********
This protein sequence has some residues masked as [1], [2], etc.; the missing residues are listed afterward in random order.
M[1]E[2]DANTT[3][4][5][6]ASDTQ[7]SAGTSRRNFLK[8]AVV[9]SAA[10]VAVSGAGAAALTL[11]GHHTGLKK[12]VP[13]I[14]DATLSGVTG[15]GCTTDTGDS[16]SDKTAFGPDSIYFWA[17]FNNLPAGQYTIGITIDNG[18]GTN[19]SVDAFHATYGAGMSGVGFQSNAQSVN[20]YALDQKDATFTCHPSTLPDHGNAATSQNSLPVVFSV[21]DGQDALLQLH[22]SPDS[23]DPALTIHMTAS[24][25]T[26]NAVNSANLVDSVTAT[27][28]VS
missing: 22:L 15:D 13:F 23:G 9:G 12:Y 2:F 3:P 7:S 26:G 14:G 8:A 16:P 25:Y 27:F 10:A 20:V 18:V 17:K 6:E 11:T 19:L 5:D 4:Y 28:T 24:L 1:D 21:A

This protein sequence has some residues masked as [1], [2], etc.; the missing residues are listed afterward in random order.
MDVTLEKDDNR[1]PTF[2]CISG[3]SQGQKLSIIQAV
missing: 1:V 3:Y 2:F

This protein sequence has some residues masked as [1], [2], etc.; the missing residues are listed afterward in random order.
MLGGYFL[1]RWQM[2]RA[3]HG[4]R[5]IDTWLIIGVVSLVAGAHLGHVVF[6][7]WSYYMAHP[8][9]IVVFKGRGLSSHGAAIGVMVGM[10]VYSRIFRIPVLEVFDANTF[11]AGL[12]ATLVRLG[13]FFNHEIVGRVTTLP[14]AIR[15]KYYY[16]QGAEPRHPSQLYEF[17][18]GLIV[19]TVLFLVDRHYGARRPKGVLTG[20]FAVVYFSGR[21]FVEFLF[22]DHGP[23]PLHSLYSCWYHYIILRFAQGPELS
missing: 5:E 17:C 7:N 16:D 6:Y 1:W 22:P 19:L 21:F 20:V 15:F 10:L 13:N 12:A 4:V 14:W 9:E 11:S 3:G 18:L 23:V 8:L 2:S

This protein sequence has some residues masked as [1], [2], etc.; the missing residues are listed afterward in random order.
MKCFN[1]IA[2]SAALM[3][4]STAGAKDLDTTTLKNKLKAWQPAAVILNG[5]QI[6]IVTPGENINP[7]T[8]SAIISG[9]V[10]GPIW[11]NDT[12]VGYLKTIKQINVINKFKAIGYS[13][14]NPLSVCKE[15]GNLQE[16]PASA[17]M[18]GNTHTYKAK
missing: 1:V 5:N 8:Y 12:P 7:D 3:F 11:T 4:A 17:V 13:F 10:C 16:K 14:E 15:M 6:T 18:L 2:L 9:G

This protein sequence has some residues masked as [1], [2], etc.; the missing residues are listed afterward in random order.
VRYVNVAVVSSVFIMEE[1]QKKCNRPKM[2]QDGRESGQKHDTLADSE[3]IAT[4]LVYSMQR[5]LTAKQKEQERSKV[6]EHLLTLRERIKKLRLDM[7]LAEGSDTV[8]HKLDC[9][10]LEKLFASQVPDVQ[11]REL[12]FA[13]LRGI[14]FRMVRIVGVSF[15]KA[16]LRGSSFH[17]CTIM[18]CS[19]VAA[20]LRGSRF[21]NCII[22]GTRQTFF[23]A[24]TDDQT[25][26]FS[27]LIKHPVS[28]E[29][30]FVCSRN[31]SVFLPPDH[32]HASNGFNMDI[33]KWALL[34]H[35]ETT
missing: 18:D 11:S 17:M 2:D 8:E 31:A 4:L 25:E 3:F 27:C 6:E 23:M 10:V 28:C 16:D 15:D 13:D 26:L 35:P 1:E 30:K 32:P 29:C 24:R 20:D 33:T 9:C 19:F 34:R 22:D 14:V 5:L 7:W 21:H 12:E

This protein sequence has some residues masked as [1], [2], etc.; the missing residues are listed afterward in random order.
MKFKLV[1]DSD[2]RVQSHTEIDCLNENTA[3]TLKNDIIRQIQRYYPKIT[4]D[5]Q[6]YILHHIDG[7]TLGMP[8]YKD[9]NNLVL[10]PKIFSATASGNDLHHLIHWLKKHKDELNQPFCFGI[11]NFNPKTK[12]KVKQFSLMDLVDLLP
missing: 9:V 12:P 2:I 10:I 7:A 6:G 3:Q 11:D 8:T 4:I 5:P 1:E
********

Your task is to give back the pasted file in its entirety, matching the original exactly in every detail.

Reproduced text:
This protein sequence has some residues masked as [1], [2], etc.; the missing residues are listed afterward in random order.
M[1]E[2]DANTT[3][4][5][6]ASDTQ[7]SAGTSRRNFLK[8]AVV[9]SAA[10]VAVSGAGAAALTL[11]GHHTGLKK[12]VP[13]I[14]DATLSGVTG[15]GCTTDTGDS[16]SDKTAFGPDSIYFWA[17]FNNLPAGQYTIGITIDNG[18]GTN[19]SVDAFHATYGAGMSGVGFQSNAQSVN[20]YALDQKDATFTCHPSTLPDHGNAATSQNSLPVVFSV[21]DGQDALLQLH[22]SPDS[23]DPALTIHMTAS[24][25]T[26]NAVNSANLVDSVTAT[27][28]VS
missing: 22:L 15:D 13:F 23:G 9:G 12:Y 2:F 3:P 7:S 26:G 14:G 8:A 16:P 25:Y 27:F 10:A 20:V 18:V 17:K 6:E 11:T 19:L 5:D 4:Y 28:T 24:L 1:D 21:A

This protein sequence has some residues masked as [1], [2], etc.; the missing residues are listed afterward in random order.
MDVTLEKDDNR[1]PTF[2]CISG[3]SQGQKLSIIQAV
missing: 1:V 3:Y 2:F

This protein sequence has some residues masked as [1], [2], etc.; the missing residues are listed afterward in random order.
MLGGYFL[1]RWQM[2]RA[3]HG[4]R[5]IDTWLIIGVVSLVAGAHLGHVVF[6][7]WSYYMAHP[8][9]IVVFKGRGLSSHGAAIGVMVGM[10]VYSRIFRIPVLEVFDANTF[11]AGL[12]ATLVRLG[13]FFNHEIVGRVTTLP[14]AIR[15]KYYY[16]QGAEPRHPSQLYEF[17][18]GLIV[19]TVLFLVDRHYGARRPKGVLTG[20]FAVVYFSGR[21]FVEFLF[22]DHGP[23]PLHSLYSCWYHYIILRFAQGPELS
missing: 5:E 17:C 7:N 16:D 6:Y 1:W 22:P 19:L 21:F 20:V 15:F 10:L 13:N 12:A 4:V 14:W 9:E 11:S 3:G 18:L 23:V 8:L 2:S

This protein sequence has some residues masked as [1], [2], etc.; the missing residues are listed afterward in random order.
MKCFN[1]IA[2]SAALM[3][4]STAGAKDLDTTTLKNKLKAWQPAAVILNG[5]QI[6]IVTPGENINP[7]T[8]SAIISG[9]V[10]GPIW[11]NDT[12]VGYLKTIKQINVINKFKAIGYS[13][14]NPLSVCKE[15]GNLQE[16]PASA[17]M[18]GNTHTYKAK
missing: 1:V 5:N 8:Y 12:P 7:D 3:F 11:T 4:A 17:V 13:F 10:C 16:K 14:E 15:M 6:T 18:L 2:L 9:G

This protein sequence has some residues masked as [1], [2], etc.; the missing residues are listed afterward in random order.
VRYVNVAVVSSVFIMEE[1]QKKCNRPKM[2]QDGRESGQKHDTLADSE[3]IAT[4]LVYSMQR[5]LTAKQKEQERSKV[6]EHLLTLRERIKKLRLDM[7]LAEGSDTV[8]HKLDC[9][10]LEKLFASQVPDVQ[11]REL[12]FA[13]LRGI[14]FRMVRIVGVSF[15]KA[16]LRGSSFH[17]CTIM[18]CS[19]VAA[20]LRGSRF[21]NCII[22]GTRQTFF[23]A[24]TDDQT[25][26]FS[27]LIKHPVS[28]E[29][30]FVCSRN[31]SVFLPPDH[32]HASNGFNMDI[33]KWALL[34]H[35]ETT
missing: 18:D 11:S 17:M 2:D 8:E 31:A 4:L 25:E 3:F 27:C 6:E 23:M 10:V 28:C 16:D 15:D 13:D 26:L 35:P 1:E 30:K 32:P 29:C 24:R 20:D 33:T 9:C 19:F 34:R 22:D 14:V 5:L 7:W 21:H 12:E

This protein sequence has some residues masked as [1], [2], etc.; the missing residues are listed afterward in random order.
MKFKLV[1]DSD[2]RVQSHTEIDCLNENTA[3]TLKNDIIRQIQRYYPKIT[4]D[5]Q[6]YILHHIDG[7]TLGMP[8]YKD[9]NNLVL[10]PKIFSATASGNDLHHLIHWLKKHKDELNQPFCFGI[11]NFNPKTK[12]KVKQFSLMDLVDLLP
missing: 9:V 12:P 2:I 10:I 7:A 6:G 3:Q 11:D 8:T 4:I 5:P 1:E